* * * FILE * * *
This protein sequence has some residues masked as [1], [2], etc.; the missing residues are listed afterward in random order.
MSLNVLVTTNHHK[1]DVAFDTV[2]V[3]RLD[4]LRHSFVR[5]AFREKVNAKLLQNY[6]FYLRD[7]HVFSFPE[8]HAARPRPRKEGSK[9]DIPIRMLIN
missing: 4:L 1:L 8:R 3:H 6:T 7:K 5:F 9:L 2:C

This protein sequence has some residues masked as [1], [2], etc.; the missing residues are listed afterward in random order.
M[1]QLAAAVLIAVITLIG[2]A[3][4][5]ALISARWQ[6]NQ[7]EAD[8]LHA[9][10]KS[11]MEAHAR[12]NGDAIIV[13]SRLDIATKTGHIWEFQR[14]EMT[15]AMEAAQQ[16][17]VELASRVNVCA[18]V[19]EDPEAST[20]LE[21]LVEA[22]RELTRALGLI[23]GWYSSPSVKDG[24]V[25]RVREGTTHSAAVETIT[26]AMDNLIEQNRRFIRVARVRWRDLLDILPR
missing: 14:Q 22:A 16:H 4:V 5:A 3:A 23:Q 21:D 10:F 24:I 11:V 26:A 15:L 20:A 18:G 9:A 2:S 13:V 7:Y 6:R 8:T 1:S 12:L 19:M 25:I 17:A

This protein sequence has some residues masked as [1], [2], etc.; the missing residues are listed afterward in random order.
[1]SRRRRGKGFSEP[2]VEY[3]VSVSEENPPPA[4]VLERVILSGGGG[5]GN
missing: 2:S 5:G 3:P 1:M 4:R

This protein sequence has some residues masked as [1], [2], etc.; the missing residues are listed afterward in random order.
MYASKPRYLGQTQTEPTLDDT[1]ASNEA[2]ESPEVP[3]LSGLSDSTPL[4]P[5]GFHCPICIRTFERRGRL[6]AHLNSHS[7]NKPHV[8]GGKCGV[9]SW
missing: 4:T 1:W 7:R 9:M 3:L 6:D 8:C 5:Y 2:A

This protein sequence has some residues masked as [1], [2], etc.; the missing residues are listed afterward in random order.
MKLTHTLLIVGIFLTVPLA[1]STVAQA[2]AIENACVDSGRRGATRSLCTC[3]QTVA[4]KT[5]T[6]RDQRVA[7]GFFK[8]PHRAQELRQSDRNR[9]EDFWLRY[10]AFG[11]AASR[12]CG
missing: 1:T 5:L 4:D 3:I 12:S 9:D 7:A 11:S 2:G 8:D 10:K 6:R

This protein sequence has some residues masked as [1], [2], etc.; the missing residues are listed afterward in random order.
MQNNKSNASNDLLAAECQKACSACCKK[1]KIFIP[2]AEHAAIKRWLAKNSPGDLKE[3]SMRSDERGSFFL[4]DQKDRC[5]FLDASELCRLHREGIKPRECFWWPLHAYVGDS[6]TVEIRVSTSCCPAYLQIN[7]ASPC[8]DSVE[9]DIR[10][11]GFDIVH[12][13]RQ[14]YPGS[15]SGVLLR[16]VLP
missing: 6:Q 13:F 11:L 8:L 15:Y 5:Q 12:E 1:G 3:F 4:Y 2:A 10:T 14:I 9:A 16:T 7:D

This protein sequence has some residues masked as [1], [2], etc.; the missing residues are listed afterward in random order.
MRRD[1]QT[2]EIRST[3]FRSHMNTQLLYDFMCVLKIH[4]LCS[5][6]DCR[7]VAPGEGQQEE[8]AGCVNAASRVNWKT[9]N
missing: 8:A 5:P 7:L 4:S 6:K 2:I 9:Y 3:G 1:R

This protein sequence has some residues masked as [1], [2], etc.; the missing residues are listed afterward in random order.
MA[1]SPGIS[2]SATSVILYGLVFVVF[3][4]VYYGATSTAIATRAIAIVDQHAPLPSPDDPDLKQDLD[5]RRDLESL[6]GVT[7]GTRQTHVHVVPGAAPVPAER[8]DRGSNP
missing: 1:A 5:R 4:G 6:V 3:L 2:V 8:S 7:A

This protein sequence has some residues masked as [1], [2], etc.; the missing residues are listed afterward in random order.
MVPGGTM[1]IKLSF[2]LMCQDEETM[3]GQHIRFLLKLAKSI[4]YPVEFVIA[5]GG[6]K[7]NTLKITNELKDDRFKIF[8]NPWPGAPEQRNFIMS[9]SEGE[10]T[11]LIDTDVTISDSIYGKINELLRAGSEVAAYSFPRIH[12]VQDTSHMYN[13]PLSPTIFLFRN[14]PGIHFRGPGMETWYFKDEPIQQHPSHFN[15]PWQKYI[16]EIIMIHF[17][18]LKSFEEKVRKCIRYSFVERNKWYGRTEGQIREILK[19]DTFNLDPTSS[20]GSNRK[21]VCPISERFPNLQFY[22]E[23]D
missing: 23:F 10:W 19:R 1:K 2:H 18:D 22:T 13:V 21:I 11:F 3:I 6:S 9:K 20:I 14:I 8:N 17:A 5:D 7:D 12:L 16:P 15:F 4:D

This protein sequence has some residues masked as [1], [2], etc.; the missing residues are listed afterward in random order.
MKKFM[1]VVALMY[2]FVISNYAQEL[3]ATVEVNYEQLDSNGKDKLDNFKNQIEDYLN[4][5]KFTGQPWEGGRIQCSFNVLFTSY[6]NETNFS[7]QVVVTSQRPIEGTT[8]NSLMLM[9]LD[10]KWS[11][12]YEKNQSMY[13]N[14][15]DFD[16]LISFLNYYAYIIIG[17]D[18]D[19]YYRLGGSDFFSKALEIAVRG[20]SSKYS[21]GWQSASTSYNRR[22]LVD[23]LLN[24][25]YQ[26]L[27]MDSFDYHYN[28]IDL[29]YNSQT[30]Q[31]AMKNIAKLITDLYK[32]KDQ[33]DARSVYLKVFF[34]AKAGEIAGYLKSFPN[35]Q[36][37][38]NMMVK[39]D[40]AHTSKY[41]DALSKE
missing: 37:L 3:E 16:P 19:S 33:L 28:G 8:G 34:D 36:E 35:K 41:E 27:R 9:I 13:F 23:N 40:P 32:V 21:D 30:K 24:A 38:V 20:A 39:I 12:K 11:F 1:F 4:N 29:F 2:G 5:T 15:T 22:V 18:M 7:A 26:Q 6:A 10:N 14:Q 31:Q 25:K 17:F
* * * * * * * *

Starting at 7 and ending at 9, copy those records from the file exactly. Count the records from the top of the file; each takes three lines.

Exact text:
This protein sequence has some residues masked as [1], [2], etc.; the missing residues are listed afterward in random order.
MRRD[1]QT[2]EIRST[3]FRSHMNTQLLYDFMCVLKIH[4]LCS[5][6]DCR[7]VAPGEGQQEE[8]AGCVNAASRVNWKT[9]N
missing: 8:A 5:P 7:L 4:S 6:K 2:I 9:Y 3:G 1:R

This protein sequence has some residues masked as [1], [2], etc.; the missing residues are listed afterward in random order.
MA[1]SPGIS[2]SATSVILYGLVFVVF[3][4]VYYGATSTAIATRAIAIVDQHAPLPSPDDPDLKQDLD[5]RRDLESL[6]GVT[7]GTRQTHVHVVPGAAPVPAER[8]DRGSNP
missing: 1:A 5:R 4:G 6:V 3:L 2:V 8:S 7:A

This protein sequence has some residues masked as [1], [2], etc.; the missing residues are listed afterward in random order.
MVPGGTM[1]IKLSF[2]LMCQDEETM[3]GQHIRFLLKLAKSI[4]YPVEFVIA[5]GG[6]K[7]NTLKITNELKDDRFKIF[8]NPWPGAPEQRNFIMS[9]SEGE[10]T[11]LIDTDVTISDSIYGKINELLRAGSEVAAYSFPRIH[12]VQDTSHMYN[13]PLSPTIFLFRN[14]PGIHFRGPGMETWYFKDEPIQQHPSHFN[15]PWQKYI[16]EIIMIHF[17][18]LKSFEEKVRKCIRYSFVERNKWYGRTEGQIREILK[19]DTFNLDPTSS[20]GSNRK[21]VCPISERFPNLQFY[22]E[23]D
missing: 23:F 10:W 19:R 1:K 2:H 18:D 22:T 13:V 21:I 11:F 3:I 6:S 9:K 20:I 14:I 8:N 17:A 5:D 7:D 12:L 16:P 15:F 4:D